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The iMessage Benefit: Up to $400 Million in SMS Cost Savings Daily



In its earnings call, Apple had announced that its popular iMessage messaging service has been quite the success, transferring over 2 billion messages daily to over 500 million iOS devices. iMessage can be sent between iPhone, iPad, iPod Touch, and Mac devices. The service, which replaces traditional text (SMS) and multimedia messages (MMS) for many iOS users, could have an impact on the larger ecosystem as it would save users up to $400 million daily in text messaging costs every day if those users paid a la carte for each message sent or received at today’s carrier rate of $0.20 per SMS or MMS.

Messages that are sent via iMessage’s systems are delivered as data–and will count against your monthly data bucket–rather than as text messages.

However, that cost savings may be lower in real life as a number of iPhone users would have a monthly text messaging plan that either offers a fixed number of messages for a set monthly fee or unlimited messages for a set charge. Carriers like Sprint Nextel bundle unlimited text messaging into their plans and Verizon’s and AT&T’s switch to plans that allow multiple devices to share voice minutes and data buckets also bundle unlimited SMS so likely new contract customers on AT&T Mobility’s Mobile Share Plan or Verizon Wireless’ Share Everything Plan would not have to pay the $0.20 per SMS or MMS sent or received. Still yet, iPod Touch users and iPad owners wouldn’t pay SMS charges to begin with.

However, the iMessage impact is still significant with the number of messages that Apple and its iCloud servers transmit daily. Surely, there would be some impact on some carrier networks where messaging isn’t bundled or included in a mobile plan. At the high end, 2 billion messages at $0.20 per message equates to $400 million of savings for messaging costs to iPhone customers.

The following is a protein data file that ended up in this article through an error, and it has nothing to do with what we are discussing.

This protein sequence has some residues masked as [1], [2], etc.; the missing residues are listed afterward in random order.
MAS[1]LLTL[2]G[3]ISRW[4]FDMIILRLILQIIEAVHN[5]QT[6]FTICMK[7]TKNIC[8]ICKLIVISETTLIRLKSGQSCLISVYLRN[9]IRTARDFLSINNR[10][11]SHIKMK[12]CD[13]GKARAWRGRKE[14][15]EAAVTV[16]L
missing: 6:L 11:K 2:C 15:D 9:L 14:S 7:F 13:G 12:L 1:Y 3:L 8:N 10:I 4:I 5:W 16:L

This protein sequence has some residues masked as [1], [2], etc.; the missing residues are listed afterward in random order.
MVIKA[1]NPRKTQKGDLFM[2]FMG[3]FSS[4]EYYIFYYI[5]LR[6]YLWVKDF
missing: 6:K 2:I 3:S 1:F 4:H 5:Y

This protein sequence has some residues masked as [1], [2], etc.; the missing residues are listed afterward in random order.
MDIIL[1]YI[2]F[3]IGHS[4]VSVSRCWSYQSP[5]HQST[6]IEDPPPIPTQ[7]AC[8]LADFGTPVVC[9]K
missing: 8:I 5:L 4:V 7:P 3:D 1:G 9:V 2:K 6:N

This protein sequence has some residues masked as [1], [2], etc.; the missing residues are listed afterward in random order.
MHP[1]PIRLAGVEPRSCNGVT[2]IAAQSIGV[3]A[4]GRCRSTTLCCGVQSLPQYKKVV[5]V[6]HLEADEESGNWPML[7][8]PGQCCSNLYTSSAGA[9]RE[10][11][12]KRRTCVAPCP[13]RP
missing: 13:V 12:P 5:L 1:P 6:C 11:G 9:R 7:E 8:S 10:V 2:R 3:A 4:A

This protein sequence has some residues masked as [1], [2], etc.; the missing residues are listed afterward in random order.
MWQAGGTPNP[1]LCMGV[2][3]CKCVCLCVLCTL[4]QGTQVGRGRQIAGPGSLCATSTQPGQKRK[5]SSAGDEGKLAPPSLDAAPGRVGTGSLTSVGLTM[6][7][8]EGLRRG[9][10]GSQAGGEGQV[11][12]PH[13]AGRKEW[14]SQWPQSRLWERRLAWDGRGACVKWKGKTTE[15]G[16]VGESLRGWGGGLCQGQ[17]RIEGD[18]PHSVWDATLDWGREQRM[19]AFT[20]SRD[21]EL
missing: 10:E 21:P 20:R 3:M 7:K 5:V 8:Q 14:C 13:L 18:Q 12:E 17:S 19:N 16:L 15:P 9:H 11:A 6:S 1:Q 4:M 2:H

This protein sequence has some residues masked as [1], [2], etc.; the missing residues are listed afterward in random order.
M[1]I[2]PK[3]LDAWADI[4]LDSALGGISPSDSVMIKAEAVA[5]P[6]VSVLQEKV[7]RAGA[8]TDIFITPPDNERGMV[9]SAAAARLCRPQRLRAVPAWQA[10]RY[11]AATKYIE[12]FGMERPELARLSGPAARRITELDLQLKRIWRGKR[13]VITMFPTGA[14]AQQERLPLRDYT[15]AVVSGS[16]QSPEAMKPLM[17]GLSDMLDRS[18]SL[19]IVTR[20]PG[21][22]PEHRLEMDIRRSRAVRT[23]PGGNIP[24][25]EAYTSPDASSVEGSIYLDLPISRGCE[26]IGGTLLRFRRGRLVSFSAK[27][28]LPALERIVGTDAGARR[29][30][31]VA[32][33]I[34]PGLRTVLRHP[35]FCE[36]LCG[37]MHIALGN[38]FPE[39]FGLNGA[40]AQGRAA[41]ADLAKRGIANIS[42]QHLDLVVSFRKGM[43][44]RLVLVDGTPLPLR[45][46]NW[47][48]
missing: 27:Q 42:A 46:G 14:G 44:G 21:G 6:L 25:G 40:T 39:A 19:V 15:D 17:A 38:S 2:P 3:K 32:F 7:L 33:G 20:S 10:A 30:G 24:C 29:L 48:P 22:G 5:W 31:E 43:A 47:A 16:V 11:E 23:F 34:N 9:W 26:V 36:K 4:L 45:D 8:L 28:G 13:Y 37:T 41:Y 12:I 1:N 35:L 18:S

iPhone-iMessage-2-660x440There are other messaging services as well, from Tango to Skype to more traditional instant messaging and chat standards like AIM from AOL, Google Talk, and Yahoo Messenger. Samsung has also released its cross-platform ChatOn service as well to take on iMessage and Google is leveraging its Google Talk, Google Plus, and Google Voice assets in the messaging departments while Microsoft is giving Skype a bigger role. RIM already has a popular BBM service that’s very similar to iMessage.

At its onset, the thing that iMessage does right is that it’s seamless and easy to use. It’s associated with your mobile number and you don’t have to install an app or setup a profile, username, or account ID. Users are later able to add email addresses where they can be messaged at as well to expand iMessage to non-cellular devices, like the Mac and iPod Touch. When iMessage launched, rival services required users to download an app and set up a profile. Take Skype, for example. To message another user, they would have to have had Skype installed and configured on their devices, and each Skype user must have a username. This creates a more cumbersome process. iMessage is also intelligent enough if the server is down to send your messages via SMS or MMS channels as well.

The service isn’t without fault, however, and has faced some down times in the past.

The benefit in cost savings for iMessage would be more significant in the pre-data sharing era that AT&T and Verizon have both embarked on as these new plans already come bundled with an unlimited SMS package.


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